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How It's Made: Lost Wax Casting

Lost wax casting goes deep into human history—6500 years ago.  I think that’s why everyone who tries it says it’s meditative—it’s an art form innate to our being. 


Most of my pieces for J Fields Jewelry are made through the casting process and I am also a casting instructor in San Francisco.  I feel very lucky to be able to do my own casting since most jewelers don’t have the access to the equipment or the training to do it.  I also have gotten help from local casters in San Francisco and still do if there’s a big or complicated project I need done.  Casting my work from start to finish can be a 3 or more day process so it’s a long journey that adds love and value to the piece. 


Here’s what I do: 


1. Sketch Out My Ideas

The first step is to sketch out the concept.  I always draw out my ideas as they come to me.  I have a go to journal for this, but I also have a drawing app in my phone in case my journal isn’t around.  You may think you’ll remember your idea but inspiration can be very fleeting. 


2. Carve the Piece from Wax

Carving away at a block of wax or building wax up with precision tools, you can sculpt intricate details.  My favorite tools are the Kate Wolf Tools and an electric wax pen.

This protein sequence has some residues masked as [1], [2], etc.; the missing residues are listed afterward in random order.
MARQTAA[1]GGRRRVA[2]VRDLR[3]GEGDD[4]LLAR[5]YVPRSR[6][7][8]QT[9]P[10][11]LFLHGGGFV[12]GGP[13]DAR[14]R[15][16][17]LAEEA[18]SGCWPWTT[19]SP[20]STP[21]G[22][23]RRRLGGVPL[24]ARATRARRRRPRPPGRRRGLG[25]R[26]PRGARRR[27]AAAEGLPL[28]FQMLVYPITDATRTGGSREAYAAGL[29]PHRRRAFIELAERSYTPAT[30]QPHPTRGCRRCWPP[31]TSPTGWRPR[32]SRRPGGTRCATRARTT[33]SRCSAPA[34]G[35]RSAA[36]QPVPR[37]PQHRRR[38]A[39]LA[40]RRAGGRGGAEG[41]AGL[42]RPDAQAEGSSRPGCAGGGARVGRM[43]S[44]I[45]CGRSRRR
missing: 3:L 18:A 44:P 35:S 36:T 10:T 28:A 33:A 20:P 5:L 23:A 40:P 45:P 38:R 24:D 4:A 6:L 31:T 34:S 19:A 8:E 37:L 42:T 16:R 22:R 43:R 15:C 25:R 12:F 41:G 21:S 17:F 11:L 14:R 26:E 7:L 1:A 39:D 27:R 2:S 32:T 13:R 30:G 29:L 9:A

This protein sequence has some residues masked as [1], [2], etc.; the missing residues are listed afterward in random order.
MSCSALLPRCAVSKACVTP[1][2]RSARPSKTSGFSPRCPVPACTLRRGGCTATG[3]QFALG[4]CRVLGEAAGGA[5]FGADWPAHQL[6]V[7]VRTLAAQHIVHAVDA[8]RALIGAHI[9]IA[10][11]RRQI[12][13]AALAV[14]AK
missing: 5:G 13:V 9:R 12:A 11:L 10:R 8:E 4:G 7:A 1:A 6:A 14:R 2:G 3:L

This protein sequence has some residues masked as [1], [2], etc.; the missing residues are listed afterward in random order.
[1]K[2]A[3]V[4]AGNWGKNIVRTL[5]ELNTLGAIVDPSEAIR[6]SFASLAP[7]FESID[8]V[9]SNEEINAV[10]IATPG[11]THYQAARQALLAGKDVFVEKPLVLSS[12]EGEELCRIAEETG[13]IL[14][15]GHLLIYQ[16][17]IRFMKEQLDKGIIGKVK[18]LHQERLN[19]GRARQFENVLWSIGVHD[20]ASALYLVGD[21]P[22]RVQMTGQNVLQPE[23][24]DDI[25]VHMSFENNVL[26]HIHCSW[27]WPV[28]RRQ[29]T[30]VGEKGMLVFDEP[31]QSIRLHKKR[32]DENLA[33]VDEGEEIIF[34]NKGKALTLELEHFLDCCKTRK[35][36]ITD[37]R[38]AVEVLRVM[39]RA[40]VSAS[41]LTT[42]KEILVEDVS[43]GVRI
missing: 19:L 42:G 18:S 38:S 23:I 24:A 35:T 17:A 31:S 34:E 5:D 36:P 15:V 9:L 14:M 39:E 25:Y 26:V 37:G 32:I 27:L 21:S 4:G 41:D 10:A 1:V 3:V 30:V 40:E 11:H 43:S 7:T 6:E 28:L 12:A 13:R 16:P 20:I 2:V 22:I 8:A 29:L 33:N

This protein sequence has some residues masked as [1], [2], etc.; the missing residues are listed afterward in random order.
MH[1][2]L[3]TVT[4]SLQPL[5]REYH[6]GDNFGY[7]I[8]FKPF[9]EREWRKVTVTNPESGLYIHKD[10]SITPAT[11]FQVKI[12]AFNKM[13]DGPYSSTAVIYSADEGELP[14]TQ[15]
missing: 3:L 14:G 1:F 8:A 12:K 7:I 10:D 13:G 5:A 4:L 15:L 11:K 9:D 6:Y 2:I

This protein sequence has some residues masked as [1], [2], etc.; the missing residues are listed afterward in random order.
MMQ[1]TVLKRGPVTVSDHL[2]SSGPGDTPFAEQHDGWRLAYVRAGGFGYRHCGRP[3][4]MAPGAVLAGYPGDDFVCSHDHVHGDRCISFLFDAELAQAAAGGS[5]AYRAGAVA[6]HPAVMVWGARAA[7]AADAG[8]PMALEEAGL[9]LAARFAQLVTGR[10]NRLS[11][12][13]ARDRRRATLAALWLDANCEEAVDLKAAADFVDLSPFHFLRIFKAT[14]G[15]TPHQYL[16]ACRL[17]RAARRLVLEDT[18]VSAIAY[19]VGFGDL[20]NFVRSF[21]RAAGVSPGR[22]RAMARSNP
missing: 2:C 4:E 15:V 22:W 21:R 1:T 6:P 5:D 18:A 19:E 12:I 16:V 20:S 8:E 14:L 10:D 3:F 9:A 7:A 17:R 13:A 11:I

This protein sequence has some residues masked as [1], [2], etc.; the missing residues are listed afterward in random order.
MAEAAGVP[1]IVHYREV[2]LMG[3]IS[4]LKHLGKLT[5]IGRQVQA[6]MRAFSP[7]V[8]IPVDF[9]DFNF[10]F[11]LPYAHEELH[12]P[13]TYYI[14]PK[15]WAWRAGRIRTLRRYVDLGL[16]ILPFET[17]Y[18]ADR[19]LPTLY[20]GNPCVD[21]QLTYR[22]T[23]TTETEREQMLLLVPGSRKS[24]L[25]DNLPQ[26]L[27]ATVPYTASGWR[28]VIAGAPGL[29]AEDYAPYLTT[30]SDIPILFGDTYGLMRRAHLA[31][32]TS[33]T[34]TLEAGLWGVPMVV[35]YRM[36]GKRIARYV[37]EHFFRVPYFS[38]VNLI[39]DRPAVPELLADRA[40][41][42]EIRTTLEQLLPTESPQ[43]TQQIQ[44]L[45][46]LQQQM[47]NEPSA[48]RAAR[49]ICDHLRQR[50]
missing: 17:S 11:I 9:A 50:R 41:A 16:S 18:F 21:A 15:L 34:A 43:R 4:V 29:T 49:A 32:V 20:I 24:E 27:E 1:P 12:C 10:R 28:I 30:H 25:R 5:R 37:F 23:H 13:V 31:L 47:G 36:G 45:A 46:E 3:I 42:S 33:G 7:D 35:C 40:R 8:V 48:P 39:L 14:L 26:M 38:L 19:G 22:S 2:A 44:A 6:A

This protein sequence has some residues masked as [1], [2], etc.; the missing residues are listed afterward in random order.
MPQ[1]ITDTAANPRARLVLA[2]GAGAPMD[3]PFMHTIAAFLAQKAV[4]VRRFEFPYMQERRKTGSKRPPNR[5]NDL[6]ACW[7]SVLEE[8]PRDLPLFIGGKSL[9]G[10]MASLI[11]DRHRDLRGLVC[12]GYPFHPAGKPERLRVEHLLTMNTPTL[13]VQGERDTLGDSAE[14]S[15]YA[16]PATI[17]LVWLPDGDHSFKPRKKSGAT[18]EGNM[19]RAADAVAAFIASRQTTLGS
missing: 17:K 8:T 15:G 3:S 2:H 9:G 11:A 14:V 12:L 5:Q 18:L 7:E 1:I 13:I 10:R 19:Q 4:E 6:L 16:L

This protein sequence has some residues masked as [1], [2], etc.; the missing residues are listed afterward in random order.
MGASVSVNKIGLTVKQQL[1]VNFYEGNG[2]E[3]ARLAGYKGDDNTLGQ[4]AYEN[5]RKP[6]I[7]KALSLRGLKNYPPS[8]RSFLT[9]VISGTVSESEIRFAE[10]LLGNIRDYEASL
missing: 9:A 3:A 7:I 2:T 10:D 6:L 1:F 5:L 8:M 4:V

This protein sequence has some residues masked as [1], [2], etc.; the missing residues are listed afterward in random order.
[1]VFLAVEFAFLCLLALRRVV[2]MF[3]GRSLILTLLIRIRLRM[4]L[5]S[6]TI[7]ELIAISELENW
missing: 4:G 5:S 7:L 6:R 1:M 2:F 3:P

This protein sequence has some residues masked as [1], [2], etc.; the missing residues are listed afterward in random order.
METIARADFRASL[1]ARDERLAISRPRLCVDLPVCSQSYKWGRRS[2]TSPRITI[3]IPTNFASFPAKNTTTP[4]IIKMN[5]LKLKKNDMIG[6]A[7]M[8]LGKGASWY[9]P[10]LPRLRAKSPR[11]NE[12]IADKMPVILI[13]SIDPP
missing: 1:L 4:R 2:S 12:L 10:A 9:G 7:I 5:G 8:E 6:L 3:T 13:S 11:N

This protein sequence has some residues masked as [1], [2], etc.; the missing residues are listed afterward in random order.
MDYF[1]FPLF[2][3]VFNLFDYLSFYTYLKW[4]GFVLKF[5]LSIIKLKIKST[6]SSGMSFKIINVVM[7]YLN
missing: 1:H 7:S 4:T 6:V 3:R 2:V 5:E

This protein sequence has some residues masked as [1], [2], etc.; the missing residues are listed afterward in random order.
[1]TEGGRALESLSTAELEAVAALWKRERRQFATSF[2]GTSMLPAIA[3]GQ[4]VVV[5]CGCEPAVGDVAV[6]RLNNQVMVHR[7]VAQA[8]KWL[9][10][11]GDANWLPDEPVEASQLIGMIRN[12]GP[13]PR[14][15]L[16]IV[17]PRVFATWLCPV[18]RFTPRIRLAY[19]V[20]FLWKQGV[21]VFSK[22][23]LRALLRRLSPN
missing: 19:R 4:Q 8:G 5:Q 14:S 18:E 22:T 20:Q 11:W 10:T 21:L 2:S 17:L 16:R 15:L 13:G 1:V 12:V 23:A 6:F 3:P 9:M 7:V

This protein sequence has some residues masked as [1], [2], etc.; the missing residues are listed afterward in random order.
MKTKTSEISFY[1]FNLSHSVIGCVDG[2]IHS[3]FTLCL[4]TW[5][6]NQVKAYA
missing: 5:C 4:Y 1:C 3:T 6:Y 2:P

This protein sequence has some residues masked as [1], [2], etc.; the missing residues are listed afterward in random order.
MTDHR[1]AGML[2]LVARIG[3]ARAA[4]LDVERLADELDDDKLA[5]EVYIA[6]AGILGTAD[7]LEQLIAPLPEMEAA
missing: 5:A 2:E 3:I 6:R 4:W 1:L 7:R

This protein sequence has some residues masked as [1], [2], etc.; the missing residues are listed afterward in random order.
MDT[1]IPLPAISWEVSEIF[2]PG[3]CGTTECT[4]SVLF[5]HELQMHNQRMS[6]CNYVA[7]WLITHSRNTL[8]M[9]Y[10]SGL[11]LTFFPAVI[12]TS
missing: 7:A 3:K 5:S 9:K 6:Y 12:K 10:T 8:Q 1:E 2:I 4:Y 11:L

Once you have made a piece you connect with you can make a mold of it to reproduce the design. I am obsessed with mold making right now and have a number of crates full of them in my garage--all cherished little bits of my artistic history of course!

3. Set Up Your Flask

After your piece is set up on a sprue, a wax rod that holds your piece in place, you encase it in a plaster flask. Then the tiny carving is ready to for it's transformative journey. This step ensures that the molten metal finds its destined shape.  You can capture even the tiniest detail in the plaster.

You can build a wax tree if you have lots of pieces to cast at once. Whew, have I made some crazy trees in my day (with varying rates of success).

4. Burn Out the Flask in a Kiln

You will need 7 hours in the kiln to burn the wax out of your mold to make space for metal pouring—I will often wake up at 5 am to get my work in the kiln to cast the same day. 


5. Melt Your Metal

Silver, bronze, and gold are melted in the crucible which has been cranked in a centrifugal casting machine (another option is vacuum casting).  Once let go, the spinning motion and centrifugal force of the machine fling metal into every crevice of the mold. You will feel and look very badass every time.


6. Clean Up and Stone Setting

Now the fun begins!  Sawing the piece off of the sprue, filing, sanding, polishing and stone setting are the next steps. Not for the faint of heart, but a good chunk of time for diving into podcasts.



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